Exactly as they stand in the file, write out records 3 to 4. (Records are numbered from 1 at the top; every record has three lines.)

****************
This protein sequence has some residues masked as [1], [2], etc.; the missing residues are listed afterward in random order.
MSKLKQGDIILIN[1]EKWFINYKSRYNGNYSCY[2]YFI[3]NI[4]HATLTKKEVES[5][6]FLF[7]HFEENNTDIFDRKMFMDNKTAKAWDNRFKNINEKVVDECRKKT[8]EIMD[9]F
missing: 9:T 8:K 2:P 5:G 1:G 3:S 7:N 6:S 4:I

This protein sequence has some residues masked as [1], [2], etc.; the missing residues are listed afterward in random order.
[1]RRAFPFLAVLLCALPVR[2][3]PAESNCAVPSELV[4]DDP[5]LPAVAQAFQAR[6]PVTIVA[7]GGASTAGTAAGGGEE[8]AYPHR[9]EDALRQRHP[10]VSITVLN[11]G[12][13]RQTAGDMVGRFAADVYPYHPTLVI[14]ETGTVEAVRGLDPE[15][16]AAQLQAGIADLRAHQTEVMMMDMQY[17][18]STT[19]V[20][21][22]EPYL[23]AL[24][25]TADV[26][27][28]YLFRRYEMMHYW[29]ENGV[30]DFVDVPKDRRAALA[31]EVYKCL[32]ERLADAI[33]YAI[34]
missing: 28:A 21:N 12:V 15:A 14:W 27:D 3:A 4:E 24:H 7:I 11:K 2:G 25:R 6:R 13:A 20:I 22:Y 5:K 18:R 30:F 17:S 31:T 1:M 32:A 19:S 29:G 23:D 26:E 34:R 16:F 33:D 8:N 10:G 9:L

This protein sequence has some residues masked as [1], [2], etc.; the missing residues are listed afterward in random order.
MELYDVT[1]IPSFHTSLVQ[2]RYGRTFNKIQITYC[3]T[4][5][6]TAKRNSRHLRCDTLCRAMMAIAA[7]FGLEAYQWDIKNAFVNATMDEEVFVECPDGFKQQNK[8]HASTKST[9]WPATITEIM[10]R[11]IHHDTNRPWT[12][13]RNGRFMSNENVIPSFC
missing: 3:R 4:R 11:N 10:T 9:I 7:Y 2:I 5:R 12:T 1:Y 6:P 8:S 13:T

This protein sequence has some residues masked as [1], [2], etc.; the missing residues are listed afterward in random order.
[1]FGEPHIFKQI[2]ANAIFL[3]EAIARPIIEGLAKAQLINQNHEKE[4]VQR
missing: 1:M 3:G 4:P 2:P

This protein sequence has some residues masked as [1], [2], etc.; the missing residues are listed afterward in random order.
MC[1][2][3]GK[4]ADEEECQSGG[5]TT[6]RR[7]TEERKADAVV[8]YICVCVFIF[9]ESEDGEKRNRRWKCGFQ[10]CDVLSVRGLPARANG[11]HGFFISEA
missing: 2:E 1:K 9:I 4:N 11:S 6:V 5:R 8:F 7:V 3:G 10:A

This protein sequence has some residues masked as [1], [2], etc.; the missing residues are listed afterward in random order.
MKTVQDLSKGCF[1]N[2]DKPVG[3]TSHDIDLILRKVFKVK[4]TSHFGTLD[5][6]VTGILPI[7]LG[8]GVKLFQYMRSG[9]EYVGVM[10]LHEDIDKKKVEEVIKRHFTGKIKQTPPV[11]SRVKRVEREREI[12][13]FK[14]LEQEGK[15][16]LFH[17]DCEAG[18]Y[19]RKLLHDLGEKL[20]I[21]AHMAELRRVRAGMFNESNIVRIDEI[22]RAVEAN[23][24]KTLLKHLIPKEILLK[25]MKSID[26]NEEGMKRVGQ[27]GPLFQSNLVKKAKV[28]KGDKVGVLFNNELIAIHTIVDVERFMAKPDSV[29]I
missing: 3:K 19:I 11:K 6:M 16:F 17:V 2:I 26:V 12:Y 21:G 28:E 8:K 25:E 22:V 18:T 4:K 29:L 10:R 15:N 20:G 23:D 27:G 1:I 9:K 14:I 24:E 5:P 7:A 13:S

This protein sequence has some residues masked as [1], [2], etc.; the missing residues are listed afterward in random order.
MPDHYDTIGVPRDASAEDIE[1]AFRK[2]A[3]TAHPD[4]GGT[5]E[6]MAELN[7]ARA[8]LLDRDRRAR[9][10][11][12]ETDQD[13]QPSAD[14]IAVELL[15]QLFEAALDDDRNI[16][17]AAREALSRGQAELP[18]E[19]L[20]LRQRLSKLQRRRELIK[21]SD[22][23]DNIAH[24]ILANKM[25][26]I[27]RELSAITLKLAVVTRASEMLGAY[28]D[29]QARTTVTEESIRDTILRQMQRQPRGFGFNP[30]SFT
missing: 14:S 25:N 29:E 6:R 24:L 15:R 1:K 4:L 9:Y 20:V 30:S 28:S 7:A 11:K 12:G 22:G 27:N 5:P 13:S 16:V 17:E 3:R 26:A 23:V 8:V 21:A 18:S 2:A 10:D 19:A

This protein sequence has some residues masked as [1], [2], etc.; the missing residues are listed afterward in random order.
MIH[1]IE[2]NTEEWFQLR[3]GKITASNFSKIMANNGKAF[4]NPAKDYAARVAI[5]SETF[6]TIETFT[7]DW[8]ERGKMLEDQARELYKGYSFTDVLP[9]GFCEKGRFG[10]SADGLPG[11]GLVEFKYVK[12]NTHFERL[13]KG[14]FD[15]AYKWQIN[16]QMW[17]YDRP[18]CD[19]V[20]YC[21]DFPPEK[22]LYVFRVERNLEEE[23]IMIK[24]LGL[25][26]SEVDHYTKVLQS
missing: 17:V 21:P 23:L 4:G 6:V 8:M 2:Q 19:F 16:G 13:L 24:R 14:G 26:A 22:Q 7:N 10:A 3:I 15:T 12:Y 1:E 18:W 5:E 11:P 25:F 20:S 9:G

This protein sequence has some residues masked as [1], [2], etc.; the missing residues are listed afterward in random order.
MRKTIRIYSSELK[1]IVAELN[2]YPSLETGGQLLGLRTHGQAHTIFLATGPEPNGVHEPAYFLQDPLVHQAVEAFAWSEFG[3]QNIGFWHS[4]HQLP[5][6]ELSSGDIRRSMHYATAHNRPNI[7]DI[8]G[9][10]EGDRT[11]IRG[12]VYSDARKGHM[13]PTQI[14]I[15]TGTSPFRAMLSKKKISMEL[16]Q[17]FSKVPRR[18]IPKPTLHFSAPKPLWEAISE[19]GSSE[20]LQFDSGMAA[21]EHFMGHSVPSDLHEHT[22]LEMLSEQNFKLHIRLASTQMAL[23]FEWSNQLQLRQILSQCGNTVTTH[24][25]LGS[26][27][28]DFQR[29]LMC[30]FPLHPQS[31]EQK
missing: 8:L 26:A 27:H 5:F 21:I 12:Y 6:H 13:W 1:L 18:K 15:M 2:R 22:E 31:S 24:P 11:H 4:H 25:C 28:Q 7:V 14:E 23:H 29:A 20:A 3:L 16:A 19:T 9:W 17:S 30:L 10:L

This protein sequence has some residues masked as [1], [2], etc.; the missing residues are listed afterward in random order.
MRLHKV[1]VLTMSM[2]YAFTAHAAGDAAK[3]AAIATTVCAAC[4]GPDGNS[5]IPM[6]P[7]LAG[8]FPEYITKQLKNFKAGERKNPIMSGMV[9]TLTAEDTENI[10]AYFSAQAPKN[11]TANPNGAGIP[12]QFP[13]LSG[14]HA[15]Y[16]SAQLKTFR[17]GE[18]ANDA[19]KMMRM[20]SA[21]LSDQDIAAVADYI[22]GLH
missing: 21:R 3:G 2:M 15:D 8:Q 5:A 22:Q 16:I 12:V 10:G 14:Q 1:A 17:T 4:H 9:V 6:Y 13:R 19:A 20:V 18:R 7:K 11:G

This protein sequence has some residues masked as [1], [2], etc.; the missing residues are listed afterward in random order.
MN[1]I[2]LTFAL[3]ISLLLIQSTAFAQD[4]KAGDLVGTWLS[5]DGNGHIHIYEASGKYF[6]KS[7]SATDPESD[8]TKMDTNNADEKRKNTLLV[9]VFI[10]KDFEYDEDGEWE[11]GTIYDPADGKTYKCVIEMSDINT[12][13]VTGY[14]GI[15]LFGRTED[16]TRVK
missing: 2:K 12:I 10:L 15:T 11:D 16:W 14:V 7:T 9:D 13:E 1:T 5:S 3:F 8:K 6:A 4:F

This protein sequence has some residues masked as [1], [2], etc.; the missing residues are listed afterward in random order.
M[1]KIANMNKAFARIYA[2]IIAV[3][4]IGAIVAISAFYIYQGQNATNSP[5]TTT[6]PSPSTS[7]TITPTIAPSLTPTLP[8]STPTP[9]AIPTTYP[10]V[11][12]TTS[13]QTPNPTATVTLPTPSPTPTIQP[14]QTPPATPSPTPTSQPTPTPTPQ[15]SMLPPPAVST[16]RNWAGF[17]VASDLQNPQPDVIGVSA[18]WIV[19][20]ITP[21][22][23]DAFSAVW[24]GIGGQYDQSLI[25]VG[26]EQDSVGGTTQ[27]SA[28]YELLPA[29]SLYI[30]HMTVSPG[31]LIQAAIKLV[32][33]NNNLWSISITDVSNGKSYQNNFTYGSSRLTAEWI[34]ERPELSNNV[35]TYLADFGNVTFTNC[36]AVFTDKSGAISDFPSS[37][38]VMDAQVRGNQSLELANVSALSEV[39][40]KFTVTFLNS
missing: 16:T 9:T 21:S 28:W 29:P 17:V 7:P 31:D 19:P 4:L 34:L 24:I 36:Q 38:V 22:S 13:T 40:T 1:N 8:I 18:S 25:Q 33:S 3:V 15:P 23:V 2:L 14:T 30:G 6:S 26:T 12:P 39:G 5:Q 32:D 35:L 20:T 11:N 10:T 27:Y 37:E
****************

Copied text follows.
This protein sequence has some residues masked as [1], [2], etc.; the missing residues are listed afterward in random order.
MELYDVT[1]IPSFHTSLVQ[2]RYGRTFNKIQITYC[3]T[4][5][6]TAKRNSRHLRCDTLCRAMMAIAA[7]FGLEAYQWDIKNAFVNATMDEEVFVECPDGFKQQNK[8]HASTKST[9]WPATITEIM[10]R[11]IHHDTNRPWT[12][13]RNGRFMSNENVIPSFC
missing: 3:R 4:R 11:N 10:T 9:I 7:Y 2:I 5:R 12:T 1:Y 6:P 8:S 13:T

This protein sequence has some residues masked as [1], [2], etc.; the missing residues are listed afterward in random order.
[1]FGEPHIFKQI[2]ANAIFL[3]EAIARPIIEGLAKAQLINQNHEKE[4]VQR
missing: 1:M 3:G 4:P 2:P